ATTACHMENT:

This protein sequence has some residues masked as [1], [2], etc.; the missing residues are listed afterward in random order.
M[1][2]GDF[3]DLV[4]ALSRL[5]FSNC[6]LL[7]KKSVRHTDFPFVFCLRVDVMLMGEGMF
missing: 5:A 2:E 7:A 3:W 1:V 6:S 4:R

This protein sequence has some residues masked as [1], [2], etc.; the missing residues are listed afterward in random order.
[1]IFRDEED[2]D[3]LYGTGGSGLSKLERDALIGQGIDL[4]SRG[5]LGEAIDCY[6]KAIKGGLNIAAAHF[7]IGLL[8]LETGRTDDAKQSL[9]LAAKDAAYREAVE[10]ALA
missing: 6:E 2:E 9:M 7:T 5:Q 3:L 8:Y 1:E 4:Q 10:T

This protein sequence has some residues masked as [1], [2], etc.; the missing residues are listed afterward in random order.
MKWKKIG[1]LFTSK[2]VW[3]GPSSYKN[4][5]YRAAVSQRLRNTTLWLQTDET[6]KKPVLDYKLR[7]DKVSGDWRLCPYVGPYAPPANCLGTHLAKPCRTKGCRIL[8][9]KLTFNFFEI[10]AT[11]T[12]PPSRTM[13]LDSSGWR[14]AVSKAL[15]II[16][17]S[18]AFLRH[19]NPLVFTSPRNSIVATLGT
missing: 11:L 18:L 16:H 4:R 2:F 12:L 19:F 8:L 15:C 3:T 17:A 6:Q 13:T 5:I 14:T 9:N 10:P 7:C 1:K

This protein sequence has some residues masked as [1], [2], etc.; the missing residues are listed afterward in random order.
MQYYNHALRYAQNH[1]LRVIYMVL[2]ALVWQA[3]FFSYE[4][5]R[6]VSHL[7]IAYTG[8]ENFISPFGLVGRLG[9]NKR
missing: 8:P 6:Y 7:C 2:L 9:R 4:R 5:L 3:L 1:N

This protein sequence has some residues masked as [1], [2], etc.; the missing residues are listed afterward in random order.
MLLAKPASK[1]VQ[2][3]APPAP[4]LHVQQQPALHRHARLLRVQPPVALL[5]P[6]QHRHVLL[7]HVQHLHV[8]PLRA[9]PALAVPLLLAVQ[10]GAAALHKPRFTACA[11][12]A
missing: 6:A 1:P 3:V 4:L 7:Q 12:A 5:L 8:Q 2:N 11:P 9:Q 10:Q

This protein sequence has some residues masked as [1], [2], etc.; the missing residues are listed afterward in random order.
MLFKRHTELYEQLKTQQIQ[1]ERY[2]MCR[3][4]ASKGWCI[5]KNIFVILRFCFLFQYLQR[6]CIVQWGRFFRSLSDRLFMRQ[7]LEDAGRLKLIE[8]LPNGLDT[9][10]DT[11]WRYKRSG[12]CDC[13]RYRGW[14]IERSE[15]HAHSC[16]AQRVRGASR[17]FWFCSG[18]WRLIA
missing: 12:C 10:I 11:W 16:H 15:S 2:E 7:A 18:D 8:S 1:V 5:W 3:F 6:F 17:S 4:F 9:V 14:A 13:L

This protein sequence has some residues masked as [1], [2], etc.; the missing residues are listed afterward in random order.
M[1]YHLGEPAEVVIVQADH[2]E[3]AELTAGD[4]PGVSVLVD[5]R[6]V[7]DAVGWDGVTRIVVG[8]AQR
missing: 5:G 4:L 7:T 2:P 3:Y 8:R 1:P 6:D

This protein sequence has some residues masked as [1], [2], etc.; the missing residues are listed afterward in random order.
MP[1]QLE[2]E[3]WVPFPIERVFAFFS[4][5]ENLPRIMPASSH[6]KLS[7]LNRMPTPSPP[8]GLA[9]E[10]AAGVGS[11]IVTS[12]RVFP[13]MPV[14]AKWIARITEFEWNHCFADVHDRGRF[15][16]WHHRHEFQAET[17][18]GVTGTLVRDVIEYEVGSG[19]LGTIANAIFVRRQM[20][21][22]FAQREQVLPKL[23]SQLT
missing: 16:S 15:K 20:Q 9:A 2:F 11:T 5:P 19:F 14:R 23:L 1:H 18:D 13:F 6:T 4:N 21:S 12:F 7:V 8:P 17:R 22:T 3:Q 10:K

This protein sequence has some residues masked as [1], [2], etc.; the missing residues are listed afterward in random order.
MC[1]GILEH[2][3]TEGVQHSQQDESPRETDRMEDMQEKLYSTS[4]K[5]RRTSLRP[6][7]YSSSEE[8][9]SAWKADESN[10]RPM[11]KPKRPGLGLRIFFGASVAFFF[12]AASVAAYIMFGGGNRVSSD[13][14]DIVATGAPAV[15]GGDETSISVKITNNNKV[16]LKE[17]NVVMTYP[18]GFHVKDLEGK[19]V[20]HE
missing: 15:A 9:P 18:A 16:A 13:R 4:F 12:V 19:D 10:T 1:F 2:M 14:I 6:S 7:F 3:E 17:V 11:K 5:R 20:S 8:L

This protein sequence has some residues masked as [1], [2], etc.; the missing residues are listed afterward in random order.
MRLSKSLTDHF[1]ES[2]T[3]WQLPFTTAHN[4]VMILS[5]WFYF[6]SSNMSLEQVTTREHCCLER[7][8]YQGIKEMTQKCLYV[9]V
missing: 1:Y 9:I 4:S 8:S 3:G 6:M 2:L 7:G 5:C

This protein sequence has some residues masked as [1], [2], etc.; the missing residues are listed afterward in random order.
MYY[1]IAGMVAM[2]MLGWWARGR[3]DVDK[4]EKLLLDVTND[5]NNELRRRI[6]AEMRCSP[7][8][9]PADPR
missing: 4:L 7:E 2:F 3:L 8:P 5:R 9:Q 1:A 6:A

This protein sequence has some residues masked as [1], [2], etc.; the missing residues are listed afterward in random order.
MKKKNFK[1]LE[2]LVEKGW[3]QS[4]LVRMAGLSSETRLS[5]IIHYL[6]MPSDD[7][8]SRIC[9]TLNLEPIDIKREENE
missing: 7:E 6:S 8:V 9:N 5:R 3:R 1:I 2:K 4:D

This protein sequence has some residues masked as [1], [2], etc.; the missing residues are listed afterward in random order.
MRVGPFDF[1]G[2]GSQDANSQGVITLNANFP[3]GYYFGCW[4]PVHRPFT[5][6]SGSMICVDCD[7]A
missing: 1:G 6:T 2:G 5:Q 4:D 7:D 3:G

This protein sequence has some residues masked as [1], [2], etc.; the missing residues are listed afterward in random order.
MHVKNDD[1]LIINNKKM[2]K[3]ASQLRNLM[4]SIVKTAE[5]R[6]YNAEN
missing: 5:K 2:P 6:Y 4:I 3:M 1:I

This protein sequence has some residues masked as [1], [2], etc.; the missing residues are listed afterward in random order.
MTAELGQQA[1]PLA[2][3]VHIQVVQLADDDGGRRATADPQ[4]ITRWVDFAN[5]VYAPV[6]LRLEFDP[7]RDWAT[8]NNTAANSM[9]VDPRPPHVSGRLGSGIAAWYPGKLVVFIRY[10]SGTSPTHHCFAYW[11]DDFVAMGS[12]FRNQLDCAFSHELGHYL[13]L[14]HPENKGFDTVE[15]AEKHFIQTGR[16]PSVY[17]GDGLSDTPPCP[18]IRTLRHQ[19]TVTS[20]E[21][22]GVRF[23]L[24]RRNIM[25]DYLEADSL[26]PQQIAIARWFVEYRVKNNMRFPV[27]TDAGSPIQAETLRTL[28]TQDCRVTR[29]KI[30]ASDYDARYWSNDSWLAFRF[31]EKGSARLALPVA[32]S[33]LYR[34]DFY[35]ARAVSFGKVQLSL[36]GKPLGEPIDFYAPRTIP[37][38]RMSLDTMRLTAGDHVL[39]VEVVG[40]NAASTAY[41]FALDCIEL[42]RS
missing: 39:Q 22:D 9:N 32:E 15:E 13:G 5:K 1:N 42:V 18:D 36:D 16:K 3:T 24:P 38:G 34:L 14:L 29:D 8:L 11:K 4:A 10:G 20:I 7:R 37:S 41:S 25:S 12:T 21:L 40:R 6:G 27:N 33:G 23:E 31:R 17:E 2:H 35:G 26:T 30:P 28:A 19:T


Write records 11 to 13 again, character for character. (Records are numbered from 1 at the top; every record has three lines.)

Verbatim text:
This protein sequence has some residues masked as [1], [2], etc.; the missing residues are listed afterward in random order.
MYY[1]IAGMVAM[2]MLGWWARGR[3]DVDK[4]EKLLLDVTND[5]NNELRRRI[6]AEMRCSP[7][8][9]PADPR
missing: 4:L 7:E 2:F 3:L 8:P 5:R 9:Q 1:A 6:A

This protein sequence has some residues masked as [1], [2], etc.; the missing residues are listed afterward in random order.
MKKKNFK[1]LE[2]LVEKGW[3]QS[4]LVRMAGLSSETRLS[5]IIHYL[6]MPSDD[7][8]SRIC[9]TLNLEPIDIKREENE
missing: 7:E 6:S 8:V 9:N 5:R 3:R 1:I 2:K 4:D

This protein sequence has some residues masked as [1], [2], etc.; the missing residues are listed afterward in random order.
MRVGPFDF[1]G[2]GSQDANSQGVITLNANFP[3]GYYFGCW[4]PVHRPFT[5][6]SGSMICVDCD[7]A
missing: 1:G 6:T 2:G 5:Q 4:D 7:D 3:G